community and offered to participants on an as-needed basis during the program to ensure job
attainment and retention. These resources could include obtaining work clothing; financial
literacy training and budgeting assistance; involvement in a child support program; childcare
assistance; housing (rent assistance, securing housing); ongoing AODA support; mental health
services; transportation assistance (bus passes, bikes, car purchase loan programs, driver’s
Partnering and Structure
In order to accomplish this workforce innovation, Kaiser Group, Inc. and WDI
coordinated efforts with the Department of Health and Human Services, Huber staff and
Corrections Officers, Waukesha County Sheriff and Jail staff, State of Wisconsin Department of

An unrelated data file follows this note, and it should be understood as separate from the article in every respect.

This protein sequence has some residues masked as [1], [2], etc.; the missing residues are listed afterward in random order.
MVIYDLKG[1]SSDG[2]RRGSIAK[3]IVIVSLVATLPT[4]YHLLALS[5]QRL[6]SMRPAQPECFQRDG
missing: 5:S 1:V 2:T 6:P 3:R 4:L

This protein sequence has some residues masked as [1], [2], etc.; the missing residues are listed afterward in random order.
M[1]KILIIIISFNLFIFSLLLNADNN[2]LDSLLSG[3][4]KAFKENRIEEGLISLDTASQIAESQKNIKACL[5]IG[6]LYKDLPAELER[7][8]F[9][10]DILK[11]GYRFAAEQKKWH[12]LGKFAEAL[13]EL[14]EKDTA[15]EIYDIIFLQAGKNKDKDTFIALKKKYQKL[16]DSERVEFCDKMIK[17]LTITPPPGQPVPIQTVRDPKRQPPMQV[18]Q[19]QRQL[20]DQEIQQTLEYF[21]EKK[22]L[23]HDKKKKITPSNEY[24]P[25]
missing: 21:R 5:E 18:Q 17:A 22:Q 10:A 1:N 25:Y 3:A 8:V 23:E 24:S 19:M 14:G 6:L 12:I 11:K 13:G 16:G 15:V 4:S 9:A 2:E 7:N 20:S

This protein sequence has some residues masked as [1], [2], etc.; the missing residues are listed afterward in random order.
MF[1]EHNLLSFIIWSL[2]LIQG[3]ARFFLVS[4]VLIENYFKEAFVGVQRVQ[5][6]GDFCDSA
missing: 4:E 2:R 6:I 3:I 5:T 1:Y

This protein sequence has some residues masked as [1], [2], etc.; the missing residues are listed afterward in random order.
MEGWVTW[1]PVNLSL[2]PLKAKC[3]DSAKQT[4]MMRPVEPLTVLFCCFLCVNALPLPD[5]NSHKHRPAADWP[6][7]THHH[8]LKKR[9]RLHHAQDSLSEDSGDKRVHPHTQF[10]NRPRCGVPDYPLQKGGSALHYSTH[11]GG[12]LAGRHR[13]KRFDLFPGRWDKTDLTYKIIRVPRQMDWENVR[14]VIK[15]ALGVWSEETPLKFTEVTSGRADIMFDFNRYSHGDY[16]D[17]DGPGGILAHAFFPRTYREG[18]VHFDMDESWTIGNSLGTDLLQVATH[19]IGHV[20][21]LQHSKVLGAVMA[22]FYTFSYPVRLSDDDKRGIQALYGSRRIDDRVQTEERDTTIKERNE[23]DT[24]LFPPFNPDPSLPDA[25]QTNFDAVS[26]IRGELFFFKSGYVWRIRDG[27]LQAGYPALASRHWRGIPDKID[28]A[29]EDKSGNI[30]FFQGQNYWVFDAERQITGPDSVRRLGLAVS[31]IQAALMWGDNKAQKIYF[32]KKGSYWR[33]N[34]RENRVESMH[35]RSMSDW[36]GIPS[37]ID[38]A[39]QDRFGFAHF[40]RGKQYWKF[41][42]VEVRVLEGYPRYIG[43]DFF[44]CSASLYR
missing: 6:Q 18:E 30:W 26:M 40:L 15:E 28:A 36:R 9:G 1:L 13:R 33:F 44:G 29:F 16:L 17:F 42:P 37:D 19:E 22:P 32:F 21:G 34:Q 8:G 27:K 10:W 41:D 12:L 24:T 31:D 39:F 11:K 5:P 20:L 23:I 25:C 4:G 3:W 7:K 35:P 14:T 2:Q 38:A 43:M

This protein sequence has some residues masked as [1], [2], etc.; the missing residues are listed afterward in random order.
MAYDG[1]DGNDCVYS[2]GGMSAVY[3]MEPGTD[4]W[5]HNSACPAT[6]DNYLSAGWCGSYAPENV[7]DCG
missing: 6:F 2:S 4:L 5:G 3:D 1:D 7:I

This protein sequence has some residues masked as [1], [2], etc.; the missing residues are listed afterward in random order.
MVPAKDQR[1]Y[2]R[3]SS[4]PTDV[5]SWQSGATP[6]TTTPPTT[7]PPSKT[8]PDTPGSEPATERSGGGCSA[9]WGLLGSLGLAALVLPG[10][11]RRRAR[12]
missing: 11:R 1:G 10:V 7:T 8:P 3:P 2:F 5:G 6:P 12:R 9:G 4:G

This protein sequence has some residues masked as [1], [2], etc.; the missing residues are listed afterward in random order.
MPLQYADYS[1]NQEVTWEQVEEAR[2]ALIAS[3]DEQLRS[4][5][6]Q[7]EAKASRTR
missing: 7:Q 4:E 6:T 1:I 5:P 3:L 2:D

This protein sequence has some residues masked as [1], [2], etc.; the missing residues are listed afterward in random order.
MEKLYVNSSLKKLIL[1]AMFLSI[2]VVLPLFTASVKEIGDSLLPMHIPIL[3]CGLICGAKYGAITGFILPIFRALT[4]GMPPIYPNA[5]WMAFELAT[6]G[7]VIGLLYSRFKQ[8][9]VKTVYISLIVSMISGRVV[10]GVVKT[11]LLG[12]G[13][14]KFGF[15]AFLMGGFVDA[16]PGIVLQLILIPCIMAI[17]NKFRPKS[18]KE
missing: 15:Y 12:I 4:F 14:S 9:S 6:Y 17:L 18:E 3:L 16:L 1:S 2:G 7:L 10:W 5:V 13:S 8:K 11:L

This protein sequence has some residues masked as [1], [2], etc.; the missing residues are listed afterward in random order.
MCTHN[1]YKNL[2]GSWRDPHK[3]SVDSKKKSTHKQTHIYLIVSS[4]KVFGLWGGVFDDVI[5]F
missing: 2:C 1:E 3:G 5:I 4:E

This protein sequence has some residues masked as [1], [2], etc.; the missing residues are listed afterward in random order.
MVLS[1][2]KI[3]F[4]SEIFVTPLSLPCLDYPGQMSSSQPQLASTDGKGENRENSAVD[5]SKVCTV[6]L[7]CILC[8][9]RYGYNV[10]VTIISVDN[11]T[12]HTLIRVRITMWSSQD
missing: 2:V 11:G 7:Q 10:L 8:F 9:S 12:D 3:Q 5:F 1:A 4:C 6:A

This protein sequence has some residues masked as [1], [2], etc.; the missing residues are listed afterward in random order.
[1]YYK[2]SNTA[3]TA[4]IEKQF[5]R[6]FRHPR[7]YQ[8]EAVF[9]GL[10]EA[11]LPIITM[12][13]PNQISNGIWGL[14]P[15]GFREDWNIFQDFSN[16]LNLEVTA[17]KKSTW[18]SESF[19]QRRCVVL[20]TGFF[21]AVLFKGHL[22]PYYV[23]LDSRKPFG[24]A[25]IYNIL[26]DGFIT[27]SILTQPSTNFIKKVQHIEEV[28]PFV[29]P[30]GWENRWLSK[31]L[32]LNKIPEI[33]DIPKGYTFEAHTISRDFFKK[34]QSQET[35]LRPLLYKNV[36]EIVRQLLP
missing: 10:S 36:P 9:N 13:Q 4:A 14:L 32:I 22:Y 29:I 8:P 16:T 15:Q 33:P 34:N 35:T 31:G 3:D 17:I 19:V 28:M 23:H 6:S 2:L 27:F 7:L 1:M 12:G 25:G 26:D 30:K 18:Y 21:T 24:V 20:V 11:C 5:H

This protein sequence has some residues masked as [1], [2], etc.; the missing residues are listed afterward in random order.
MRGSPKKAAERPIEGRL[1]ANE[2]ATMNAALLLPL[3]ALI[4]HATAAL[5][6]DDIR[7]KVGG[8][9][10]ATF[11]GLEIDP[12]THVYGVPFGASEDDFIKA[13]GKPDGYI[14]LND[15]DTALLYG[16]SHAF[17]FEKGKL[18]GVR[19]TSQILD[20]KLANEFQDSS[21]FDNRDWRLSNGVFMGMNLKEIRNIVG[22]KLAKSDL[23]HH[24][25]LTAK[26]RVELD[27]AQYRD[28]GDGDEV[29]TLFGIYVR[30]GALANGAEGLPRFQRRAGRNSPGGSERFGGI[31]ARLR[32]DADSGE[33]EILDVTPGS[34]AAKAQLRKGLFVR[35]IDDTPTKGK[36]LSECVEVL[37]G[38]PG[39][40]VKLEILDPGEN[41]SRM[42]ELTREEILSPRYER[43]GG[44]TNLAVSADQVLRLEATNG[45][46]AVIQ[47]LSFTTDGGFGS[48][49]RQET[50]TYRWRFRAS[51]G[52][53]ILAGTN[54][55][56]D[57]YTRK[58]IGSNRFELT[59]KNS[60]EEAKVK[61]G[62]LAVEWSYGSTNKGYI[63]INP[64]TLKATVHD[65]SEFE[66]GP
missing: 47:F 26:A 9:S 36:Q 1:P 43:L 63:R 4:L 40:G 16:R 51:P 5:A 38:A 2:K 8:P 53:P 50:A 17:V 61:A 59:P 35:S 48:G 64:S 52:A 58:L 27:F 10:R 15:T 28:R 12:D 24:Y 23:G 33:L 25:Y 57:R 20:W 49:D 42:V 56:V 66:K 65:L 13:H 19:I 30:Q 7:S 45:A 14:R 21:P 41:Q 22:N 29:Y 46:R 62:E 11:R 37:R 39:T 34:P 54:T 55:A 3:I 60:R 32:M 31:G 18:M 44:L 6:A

Corrections, Probation and Parole Officers, and Waukesha County Technical College.
Kaiser Group, Inc would be the lead agency responsible for ensuring that the goals
related to the WIRED Implementation Plan Goal Matrix are being accomplished and that the
“RSTI” Principles are clearly reflected in the project. Kaiser Group, Inc. would also maintain
and manage the program budget in an effort to accomplish the measurable outcomes set forth in
this demonstration project proposal. Kaiser Group, Inc. would provide the Case Manager
position (1 FTE). As the major partner in this project, WDI would be providing the necessary
collaboration and linkages with the employment community by providing a Business Services
Representative (1 FTE). This position would work in concert with the Case Manager to provide
seamless services to the offender population. WDI would also help to create the database system
for tracking successful outcomes of this project.